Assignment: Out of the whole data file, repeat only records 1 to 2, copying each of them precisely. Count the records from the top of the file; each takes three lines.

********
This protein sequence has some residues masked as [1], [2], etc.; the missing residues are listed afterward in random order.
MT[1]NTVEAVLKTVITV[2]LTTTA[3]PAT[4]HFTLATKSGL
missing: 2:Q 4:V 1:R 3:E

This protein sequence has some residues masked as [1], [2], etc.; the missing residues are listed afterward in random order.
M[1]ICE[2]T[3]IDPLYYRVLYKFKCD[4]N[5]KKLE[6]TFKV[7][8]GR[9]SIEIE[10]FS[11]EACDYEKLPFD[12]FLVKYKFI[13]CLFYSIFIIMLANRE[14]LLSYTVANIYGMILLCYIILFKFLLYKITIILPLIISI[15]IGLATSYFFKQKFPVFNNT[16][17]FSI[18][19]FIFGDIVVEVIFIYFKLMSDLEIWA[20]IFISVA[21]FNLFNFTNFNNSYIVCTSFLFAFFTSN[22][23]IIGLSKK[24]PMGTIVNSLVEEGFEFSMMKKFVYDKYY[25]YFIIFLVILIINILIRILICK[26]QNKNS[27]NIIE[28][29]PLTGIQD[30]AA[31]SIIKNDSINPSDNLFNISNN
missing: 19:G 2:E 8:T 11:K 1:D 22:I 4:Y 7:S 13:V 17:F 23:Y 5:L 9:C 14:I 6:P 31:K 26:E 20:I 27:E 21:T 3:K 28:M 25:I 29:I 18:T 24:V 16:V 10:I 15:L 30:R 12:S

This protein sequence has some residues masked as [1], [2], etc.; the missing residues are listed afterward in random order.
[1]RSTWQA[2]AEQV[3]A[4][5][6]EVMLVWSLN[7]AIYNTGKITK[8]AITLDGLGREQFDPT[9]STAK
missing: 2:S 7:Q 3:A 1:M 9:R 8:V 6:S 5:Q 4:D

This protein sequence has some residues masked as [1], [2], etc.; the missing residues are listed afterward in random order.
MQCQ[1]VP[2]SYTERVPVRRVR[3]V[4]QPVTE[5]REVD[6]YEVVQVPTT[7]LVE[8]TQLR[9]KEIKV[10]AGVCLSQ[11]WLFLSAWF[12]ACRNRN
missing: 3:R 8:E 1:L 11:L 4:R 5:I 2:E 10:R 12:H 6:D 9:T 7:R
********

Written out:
This protein sequence has some residues masked as [1], [2], etc.; the missing residues are listed afterward in random order.
MT[1]NTVEAVLKTVITV[2]LTTTA[3]PAT[4]HFTLATKSGL
missing: 2:Q 4:V 1:R 3:E

This protein sequence has some residues masked as [1], [2], etc.; the missing residues are listed afterward in random order.
M[1]ICE[2]T[3]IDPLYYRVLYKFKCD[4]N[5]KKLE[6]TFKV[7][8]GR[9]SIEIE[10]FS[11]EACDYEKLPFD[12]FLVKYKFI[13]CLFYSIFIIMLANRE[14]LLSYTVANIYGMILLCYIILFKFLLYKITIILPLIISI[15]IGLATSYFFKQKFPVFNNT[16][17]FSI[18][19]FIFGDIVVEVIFIYFKLMSDLEIWA[20]IFISVA[21]FNLFNFTNFNNSYIVCTSFLFAFFTSN[22][23]IIGLSKK[24]PMGTIVNSLVEEGFEFSMMKKFVYDKYY[25]YFIIFLVILIINILIRILICK[26]QNKNS[27]NIIE[28][29]PLTGIQD[30]AA[31]SIIKNDSINPSDNLFNISNN
missing: 19:G 2:E 8:T 11:K 1:D 22:I 4:Y 7:S 13:V 17:F 23:Y 5:L 9:C 14:I 6:P 31:K 26:E 20:I 27:E 21:T 3:K 28:M 25:I 29:I 18:T 24:V 16:V 10:I 15:L 30:R 12:S